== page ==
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The Island of Ireland – Still a Sticking Point

On 16th August 2017 the UK government published a Position Paper outlining the Government’s position relating to the land border on the island of Ireland that is due to become the only land border between the UK and the EU following Brexit.

In its introduction the Department for Exiting the EU says of the paper:

“The position paper — which has been published ahead of the August negotiating round — states that the Government will protect the Common Travel Area (CTA) and associated rights for UK and Irish citizens, and put upholding the Belfast (‘Good Friday’) Agreement at the heart of its Exit negotiations.

The paper also puts forward proposals on avoiding a hard border on the movement of goods — making clear the UK’s position that there should be no physical infrastructure at the border — and plans to preserve the wide range of institutional cooperation between Northern Ireland, Ireland and Great Britain including for the energy market.”

The paper outlines four main aims:

1: upholding the Belfast (‘Good Friday’) Agreement in all its part
2: maintaining the Common Travel Area and associated right
3: avoiding a hard border for the movement of goods; and
4: aiming to preserve North-South and East-West cooperation, including on energy.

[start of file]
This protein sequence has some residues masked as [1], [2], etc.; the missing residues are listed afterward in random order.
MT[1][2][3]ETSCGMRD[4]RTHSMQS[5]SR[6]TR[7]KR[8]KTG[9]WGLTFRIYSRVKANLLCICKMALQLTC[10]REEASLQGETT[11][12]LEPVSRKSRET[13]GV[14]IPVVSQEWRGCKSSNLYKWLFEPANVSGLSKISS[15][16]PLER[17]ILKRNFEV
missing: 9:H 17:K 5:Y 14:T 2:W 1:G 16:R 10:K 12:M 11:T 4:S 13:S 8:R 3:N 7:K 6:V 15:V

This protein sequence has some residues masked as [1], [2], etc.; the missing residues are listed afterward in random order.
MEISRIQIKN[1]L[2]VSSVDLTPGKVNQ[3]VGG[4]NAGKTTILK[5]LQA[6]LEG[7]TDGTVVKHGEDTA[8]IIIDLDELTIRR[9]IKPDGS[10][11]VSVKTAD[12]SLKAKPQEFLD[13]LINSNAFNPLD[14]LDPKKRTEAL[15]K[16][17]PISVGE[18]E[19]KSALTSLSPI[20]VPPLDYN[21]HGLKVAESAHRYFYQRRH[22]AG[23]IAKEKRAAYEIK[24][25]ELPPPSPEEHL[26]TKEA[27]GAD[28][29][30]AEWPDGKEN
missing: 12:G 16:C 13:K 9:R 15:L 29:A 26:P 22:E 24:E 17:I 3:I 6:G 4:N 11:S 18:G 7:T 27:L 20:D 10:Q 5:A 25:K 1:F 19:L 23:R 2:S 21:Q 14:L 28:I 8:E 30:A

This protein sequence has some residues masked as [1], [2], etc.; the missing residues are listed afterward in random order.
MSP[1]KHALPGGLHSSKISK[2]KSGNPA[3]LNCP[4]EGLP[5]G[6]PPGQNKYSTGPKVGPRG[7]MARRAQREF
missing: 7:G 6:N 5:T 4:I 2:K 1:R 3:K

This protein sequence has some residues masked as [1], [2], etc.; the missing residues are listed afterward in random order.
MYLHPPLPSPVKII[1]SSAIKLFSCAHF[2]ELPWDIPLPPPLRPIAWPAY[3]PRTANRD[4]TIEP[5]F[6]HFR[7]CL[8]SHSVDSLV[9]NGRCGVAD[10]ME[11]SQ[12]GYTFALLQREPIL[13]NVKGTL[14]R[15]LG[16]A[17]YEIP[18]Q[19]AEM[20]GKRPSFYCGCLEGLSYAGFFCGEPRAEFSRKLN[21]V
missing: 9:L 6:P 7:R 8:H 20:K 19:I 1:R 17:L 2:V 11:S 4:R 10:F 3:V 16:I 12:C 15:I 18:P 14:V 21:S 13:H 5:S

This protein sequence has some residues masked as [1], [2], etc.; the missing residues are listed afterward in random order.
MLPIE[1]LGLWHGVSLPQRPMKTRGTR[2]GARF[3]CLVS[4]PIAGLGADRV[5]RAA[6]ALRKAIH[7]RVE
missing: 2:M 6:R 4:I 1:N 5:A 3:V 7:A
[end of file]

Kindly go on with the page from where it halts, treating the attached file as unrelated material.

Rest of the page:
It ploughs straight in to ask the EU to continue to provide the substantial funding referring to it as ‘long-term support for peace-building.’

“The EU peace-building method in Northern Ireland has been a unique, long-term commitment of substantial resources, strategically planned and executed, based on the principles of social partnership and subsidiarity and guided every step of the way by inclusive local consultation. The EU should retain its long-term support for peace-building in Northern Ireland”.

Then proceeds to suggest the following idea to deal with the intractable problem of what will become the only land border between the EU and the UK post Brexit:

“A new customs partnership with the EU, aligning our approach to the customs border in a way that removes the need for a UK-EU customs border”

It continues:

“The option of a new customs partnership arrangement with the EU, outlined in our customs paper, would remove the need for the UK and the EU to introduce customs processes between them, so that goods moving between the UK and the EU would be treated as they are now for customs purposes. This would enable the border between Northern Ireland and Ireland to continue to be seamless in relation to customs, and operate largely in the same way it does today.”

The paper does acknowledge that practicalities of how to implement this have not been fully worked out.

“We acknowledge this is an innovative and untested approach that would take time to develop and implement.”

The EU published its own paper Guiding Principles for the dialogue on Ireland/Northern Ireland first transmitted for the EU 27 on 07th September and then published on 20th September 2017.

It too emphasises the importance in maintaining the Good Friday Agreement and the Peace Process. It also specifically endorses the continuation of the Common Travel Area between Ireland and the UK. However on the issue of the border it makes clear that the UK’s Position Paper is inadequate. The EU paper continues to emphasise that the proposal for a solution or even a concrete suggestion relating to the border is the duty and the responsibility of the UK.